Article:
Saturday, July 24, 2010

“Meaningful Use” of EHRs: Clinically Useful or Bureaucratic Boilerplate?

People who use the word “meaningful” put my teeth of edge. “Meaningful” conveys social significance. It captures the big picture, is beyond the pale of ordinary mortals, improves the lot of humankind, or, in the case of health reform, advances the overall cause.

That is how I reacted when I heard David Blumethal, MD, national coordinator for health information technology at the Department of Health and Human Services, announce the “meaningful use” regulations for electronic health records.

Blumenthal did so with fanfare by saying “The widespread use of electronic health records (EHRs) in the United States is inevitable. EHRs will improve caregivers’ decisions and patients’ outcomes. Once patients experience the benefits of this technology, they will demand nothing less from their providers.”

Here is how the WSJ Health Blog announced the news,

“The final regulations — all 864 pages of them –on what will constitute “meaningful use” of electronic medical records are now here.”

“As part of the stimulus package passed last year, up to $27 billion will be paid out by the Centers for Medicare and Medicaid Services over 10 years to providers that meet a series of requirements for EMR use.”

“ Providers will now have to meet just 14 or 15 “core” requirements dealing with EMR basics, such as being able to enter patient data and use a computer-based system to record medical orders.”

“Then they can pick an additional five objectives from a menu of ten options. Those include incorporating some lab tests results into records and providing a summary of care record for patients transferring to another facility.”

Blumenthal listed these “core set” and “menu set” of “meaningful objectives.”

Core set.

1. Record patient demographics.
2. Record vital signs.
3. Maintain up-to-date problem list of current and active diagnoses.
4. Maintain active medication lists.
5. Maintain active allergy lists.
6. Provide patients with clinical summary after each office visit.
7. On request, provide patients with electronic copy of their health information.
8. Generate and transmit prescriptions electronically.
9. Computer Provider Order Entry (CPOE) for medical orders.
10. Implement capability to electronically exchange key clinical information among providers and patient-authorized entities.
11. Implement systems to protect privacy and security of patient data into EHR.
12. Report clinicall quality measures to CMS or state

Menu set

1. Implement formulary checks.
2. Incorporate clinical laboratory test results into EHRs as structured data.
3. Generate lists of patients by specific condition for use for quality improvements, reduction of disparities, research, and outcomes.
4. Use EHR technology to identify patient-specific education resources and provide these to patients as appropriate.
5. Perform medication reconciliation between care settings.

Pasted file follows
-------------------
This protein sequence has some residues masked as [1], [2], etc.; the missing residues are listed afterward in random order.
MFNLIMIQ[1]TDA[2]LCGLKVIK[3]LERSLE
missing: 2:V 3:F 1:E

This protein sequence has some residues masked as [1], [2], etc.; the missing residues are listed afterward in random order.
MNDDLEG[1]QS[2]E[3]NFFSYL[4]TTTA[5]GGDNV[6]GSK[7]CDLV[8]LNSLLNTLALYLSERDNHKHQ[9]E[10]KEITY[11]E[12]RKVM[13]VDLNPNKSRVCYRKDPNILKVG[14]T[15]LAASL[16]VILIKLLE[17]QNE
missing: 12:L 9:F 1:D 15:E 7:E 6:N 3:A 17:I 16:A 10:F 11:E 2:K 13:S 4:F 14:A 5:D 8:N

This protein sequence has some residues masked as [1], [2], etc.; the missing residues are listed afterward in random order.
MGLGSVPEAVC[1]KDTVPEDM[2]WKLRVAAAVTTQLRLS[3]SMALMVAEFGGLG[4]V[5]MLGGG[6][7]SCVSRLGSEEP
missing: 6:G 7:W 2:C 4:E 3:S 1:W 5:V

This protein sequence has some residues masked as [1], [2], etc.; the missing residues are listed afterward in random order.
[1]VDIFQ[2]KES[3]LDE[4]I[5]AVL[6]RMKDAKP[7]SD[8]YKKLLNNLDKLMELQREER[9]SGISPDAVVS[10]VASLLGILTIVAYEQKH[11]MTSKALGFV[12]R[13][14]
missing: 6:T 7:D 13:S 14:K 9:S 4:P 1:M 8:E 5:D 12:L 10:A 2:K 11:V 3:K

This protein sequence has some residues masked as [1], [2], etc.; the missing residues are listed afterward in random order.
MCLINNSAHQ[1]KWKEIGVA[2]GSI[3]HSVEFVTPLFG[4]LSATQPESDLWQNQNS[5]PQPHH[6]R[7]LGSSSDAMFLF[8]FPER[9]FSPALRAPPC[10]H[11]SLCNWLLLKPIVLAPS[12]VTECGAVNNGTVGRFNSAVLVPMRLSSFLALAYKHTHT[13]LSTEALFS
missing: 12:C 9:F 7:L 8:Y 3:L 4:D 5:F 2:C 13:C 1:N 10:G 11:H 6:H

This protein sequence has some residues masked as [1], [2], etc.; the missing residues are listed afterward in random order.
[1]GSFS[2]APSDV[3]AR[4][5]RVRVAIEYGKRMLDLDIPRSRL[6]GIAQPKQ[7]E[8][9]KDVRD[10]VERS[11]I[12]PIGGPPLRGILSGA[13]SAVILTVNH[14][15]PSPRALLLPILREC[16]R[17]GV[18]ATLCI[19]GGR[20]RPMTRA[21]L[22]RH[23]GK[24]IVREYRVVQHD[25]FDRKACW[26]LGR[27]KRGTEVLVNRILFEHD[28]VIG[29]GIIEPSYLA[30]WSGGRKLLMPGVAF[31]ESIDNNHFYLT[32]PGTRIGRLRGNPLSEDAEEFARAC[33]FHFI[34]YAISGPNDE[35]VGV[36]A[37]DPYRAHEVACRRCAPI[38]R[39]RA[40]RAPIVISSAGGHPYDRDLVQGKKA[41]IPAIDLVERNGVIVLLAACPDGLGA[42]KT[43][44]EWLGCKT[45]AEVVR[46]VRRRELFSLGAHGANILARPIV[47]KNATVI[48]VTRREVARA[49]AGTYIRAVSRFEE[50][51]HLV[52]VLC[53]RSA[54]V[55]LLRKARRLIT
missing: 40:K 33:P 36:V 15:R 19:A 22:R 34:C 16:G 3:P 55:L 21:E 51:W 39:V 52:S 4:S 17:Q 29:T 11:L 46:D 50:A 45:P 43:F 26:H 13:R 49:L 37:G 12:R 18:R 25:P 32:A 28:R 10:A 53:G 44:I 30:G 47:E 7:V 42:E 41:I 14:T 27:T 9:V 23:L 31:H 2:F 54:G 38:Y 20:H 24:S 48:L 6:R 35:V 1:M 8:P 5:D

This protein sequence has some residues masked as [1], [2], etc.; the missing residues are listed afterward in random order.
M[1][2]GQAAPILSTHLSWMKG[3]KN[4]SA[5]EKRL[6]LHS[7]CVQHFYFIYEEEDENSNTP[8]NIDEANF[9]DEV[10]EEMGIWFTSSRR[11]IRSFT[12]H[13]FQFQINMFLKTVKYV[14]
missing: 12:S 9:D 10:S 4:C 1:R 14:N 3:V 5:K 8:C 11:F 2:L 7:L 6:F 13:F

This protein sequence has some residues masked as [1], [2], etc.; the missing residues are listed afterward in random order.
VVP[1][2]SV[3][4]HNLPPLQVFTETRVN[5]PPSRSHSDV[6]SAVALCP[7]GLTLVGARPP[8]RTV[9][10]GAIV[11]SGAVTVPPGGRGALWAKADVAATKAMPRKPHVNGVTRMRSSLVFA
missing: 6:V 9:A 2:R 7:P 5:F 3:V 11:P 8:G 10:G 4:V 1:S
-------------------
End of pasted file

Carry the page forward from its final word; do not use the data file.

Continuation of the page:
6. Provide summary of care record for patient referral or transition to another provider setting.
7. Submit electronic immunization data to immunization registries or immunization information systems.
8. Submit electronic syndromic surveillance data to public health.

All of this, maintains Blumenthal, is necessary to improve care, assure patient safety, and reduce clinical errors. Maybe, but it also comes at a price, $30,000 to $40,000 or so, to be covered by the federal government over the next five years.

What does this all mean? What does it not mean? And how is it likely to play out among practicing doctors?

• It means that nothing is dearer and nearer to the heart of federal bureaucrats and technocrats than a “meaningful” national ubiquitous interoperable EHR system that allows doctors and hospitals to communicate with each, with patients, and with the federal government, which will have mountains of data to play with.

• It means that government will have to create new bureaucracies to make sure EHRs systems are standardized, credentialed, monitored, regulated, and implemented.

• It means that within five years, the government, through payment incentives and support systems, hopes to have most clinicians on board the EHR train.

• It does not mean, however, that clinicians will find EHRs contain useful clinical information or help communicate that information. Many clinicians tell me that current EHRs are simply data boilerplate and do not convey why a patient was referred, or help to transmit either patient-friendly, colleague-friendly, or hospital-friendly information.

• It does not mean that this transition from paper to electronics will happen without pain. Keep in mind that less than 10% of doctors and 5% of hospitals currently have fully functioning EHR systems, and many of these systems do not talk to each other; that many doctors, especially those in small groups, or solo specialists, will opt to pay the penalty for non-use of EHRs rather than install systems; that many doctors may drop Medicare and Medicaid patients rather than follow the CMS-Piper; that the $27 billion devoted to meaningful EHR use could turn into a massive federal boondoggle that neither patients or doctors will use or appreciate.

But whatever the price and inconvenience and clinical distractions, government bureaucrats and technocrats will be happy that” meaningful use” has been achieved. The only question will be: “meaningful use” for whom?

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